Breaking with tradition, Philips splits off lighting

Tue Sep 23, 2014 7:07am EDT
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By Anthony Deutsch and Thomas Escritt

AMSTERDAM (Reuters) - Philips (PHG.AS: Quote), the Dutch conglomerate that started life making light bulbs 123 years ago, is splitting off its lighting business in a bold step to expand its higher-margin healthcare and consumer divisions.

Putting the lighting business in a separate company is part of a wider strategy that began with Philips' move out of less profitable consumer electronics and into fast-growing healthcare markets, largely in emerging Asian markets.

The decision to split the company in two marks a definitive break from its origins in the southern Dutch town of Eindhoven, where Gerard Philips and his father Frederick founded one of the earliest makers of incandescent light bulbs in 1891.

Philips, which invented the audio cassette and compact disc, grew into a world-leading electronics company by the 1960s but it has always been ruthless about moving out of less profitable businesses, such as audio and video, vinyl records and TVs.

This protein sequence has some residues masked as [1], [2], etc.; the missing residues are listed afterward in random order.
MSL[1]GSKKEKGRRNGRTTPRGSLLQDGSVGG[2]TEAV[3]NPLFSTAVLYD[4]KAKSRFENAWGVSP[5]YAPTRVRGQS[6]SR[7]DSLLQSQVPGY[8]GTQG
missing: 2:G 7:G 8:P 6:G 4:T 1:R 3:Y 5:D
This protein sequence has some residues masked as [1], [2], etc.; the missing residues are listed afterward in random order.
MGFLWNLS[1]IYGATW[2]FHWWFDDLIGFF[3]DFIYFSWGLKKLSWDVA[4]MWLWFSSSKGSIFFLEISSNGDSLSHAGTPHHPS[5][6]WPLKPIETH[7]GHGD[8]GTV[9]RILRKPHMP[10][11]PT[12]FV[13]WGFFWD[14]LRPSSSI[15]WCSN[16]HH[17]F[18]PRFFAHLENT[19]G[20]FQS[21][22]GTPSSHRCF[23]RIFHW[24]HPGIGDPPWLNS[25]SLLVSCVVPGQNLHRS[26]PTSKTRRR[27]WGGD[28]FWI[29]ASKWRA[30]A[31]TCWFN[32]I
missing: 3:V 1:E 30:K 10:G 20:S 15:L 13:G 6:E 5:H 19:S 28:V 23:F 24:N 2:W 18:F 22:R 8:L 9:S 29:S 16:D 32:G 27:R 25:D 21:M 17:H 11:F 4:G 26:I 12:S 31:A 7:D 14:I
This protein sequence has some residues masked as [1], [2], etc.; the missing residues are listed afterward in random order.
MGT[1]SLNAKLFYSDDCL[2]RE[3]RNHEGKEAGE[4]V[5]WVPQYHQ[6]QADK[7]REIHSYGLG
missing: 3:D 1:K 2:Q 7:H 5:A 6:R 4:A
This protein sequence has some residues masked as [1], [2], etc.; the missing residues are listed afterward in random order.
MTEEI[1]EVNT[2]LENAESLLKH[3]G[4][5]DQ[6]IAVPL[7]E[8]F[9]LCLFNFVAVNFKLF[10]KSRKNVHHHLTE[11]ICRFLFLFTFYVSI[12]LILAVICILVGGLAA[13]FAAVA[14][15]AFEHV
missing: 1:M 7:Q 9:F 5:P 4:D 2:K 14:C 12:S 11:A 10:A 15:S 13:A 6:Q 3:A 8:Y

Unveiling the split on Tuesday, Philips Chief Executive Frans Van Houten said it was not clear whether the lighting business would be sold off to investors, or listed on the stock exchange, but the move would bring better returns for investors.

"I do appreciate the magnitude of the decision we are taking, but the time is right to take the next strategic step for Philips," Van Houten said.

"Great companies need to reinvent themselves, we can do that, we can stay relevant, we can grow and we can stay successful. It takes courage but it's a path we've been preparing for carefully."

Van Houten declined to comment on whether either new company could become a takeover target: "Our decision is not driven by fear of what other companies may do."   Continued...

A Philips logo is seen at Philips headquarters, where Philips CEO Frans van Houten gave a presentation of the company's 2013 full-year results, in Amsterdam January 28, 2014. REUTERS/Toussaint Kluiters/United Photos